Kara Warner
February 28, 2017 08:53 PM

Rotary International

TV actress Archie Panjabi is helping to eradicate polio worldwide.

The Blindspot star has been involved with the cause since 2011 when she became an ambassador for Rotary International’s This Close Campaign to end the disease. Panjabi, 44, tells PEOPLE the work she gets to do with the organization is a perfect match for her sensibilities — along with her very personal connection to the disease.

“It struck a chord in me immediately because I spent a couple of years in India and I remember seeing ailing children on the streets rolling themselves on planks of wood begging for money,” Panjabi recalls. “It made me feel really uncomfortable seeing that, but I never understood it and every time I asked about it, people kind of dismissed it. When I learned what polio was, and I realized that it was the same thing I had witnessed, I immediately joined.”

While polio was eradicated in the United States in the 1970s, it’s still an issue in foreign countries. And if it’s not completely eradicated it could come back — a resurgence in the disease would lead to 200,000 cases of paralysis per year.

“It’s a disease that attacks the nervous system leading to paralysis and sometimes death,” explains Panjabi. “The problem with polio is that it’s contagious. Even though there are only a few dozen cases left in the world, if it’s not completely eradicated and wiped off the planet, it can come back instantly.”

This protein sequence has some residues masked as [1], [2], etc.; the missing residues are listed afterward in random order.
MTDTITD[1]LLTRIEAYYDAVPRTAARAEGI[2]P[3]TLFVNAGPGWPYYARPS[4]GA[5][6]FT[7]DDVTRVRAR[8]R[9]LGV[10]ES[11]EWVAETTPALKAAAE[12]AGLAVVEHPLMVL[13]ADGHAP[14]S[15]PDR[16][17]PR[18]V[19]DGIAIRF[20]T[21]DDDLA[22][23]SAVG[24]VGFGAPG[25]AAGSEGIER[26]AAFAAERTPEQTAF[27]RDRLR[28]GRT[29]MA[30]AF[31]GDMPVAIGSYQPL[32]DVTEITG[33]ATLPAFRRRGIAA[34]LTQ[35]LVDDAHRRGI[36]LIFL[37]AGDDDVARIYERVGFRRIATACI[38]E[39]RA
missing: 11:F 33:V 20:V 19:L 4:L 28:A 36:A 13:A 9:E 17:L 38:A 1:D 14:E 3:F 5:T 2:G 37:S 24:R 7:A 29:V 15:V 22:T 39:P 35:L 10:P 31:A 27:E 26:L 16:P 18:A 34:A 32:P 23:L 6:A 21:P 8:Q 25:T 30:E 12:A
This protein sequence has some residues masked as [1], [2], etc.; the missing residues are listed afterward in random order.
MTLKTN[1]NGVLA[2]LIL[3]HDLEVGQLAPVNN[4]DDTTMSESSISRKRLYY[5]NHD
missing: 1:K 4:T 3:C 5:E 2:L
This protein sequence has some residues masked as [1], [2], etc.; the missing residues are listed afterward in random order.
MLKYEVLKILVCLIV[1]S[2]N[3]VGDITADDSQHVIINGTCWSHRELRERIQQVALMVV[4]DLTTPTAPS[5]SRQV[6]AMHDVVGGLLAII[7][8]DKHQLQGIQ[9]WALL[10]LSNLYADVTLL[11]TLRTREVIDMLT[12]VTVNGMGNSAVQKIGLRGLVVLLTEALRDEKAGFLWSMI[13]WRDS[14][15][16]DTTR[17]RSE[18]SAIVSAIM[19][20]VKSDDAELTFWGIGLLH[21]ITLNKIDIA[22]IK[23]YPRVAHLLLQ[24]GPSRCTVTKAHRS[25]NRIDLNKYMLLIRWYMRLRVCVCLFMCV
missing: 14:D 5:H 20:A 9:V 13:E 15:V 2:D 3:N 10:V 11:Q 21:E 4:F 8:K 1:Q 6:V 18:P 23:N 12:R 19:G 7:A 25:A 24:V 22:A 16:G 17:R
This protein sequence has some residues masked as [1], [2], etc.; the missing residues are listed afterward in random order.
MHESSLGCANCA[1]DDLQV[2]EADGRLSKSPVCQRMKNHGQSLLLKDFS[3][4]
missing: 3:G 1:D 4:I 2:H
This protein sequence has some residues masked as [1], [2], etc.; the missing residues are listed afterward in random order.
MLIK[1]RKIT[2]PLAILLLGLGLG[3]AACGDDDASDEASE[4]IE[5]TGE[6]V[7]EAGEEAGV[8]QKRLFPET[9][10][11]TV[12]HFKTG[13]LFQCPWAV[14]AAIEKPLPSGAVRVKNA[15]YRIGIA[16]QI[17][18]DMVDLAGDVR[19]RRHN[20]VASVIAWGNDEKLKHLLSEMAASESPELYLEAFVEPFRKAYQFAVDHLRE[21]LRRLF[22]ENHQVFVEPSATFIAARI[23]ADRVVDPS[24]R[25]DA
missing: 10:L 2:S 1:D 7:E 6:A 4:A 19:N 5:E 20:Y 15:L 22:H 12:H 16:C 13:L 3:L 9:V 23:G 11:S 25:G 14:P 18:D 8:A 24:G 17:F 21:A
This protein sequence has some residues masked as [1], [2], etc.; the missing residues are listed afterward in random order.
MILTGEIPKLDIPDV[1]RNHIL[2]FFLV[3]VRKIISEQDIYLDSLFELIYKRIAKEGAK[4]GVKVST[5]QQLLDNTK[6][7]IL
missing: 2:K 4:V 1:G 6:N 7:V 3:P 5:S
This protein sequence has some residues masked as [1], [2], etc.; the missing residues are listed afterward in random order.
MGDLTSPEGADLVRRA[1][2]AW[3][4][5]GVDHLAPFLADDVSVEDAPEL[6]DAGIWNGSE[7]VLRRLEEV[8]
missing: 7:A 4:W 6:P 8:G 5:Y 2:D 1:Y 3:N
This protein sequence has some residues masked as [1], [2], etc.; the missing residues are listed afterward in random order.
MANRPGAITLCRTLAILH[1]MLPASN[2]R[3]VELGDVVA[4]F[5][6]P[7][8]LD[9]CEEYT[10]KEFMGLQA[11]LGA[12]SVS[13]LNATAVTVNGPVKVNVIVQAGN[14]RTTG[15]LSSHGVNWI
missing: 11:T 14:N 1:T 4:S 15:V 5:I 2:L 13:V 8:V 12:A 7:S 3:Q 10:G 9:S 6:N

Panjabi recently worked with Rotary on the Virtual Reality experience that tells the story of Alokita, a young girl living in India and one of the last generation of children to be affected by polio. She’s also traveled the globe visiting areas still affected by the disease.

“I went to India a few years back and I actually got to go into some of the very remote villages to see how they operated and how passionate the women were in getting a hold of these children,” she says. “It’s not easy to tell children or parents in some areas, the villages, that they have to come in to get these vaccines. I also saw Doctor Mathew Varghese, who’s dedicated his entire life performing corrective surgery so that those that had [polio], he’s tried to give them comfort or a normal life, and seeing that was incredibly touching.”

Panjabi adds: “It’s just two drops of that vaccine that costs less than a dollar can prevent a child from getting it. The finishing line is close and that’s what motivates me.”

For more information about polio eradication efforts, visit endpolio.org

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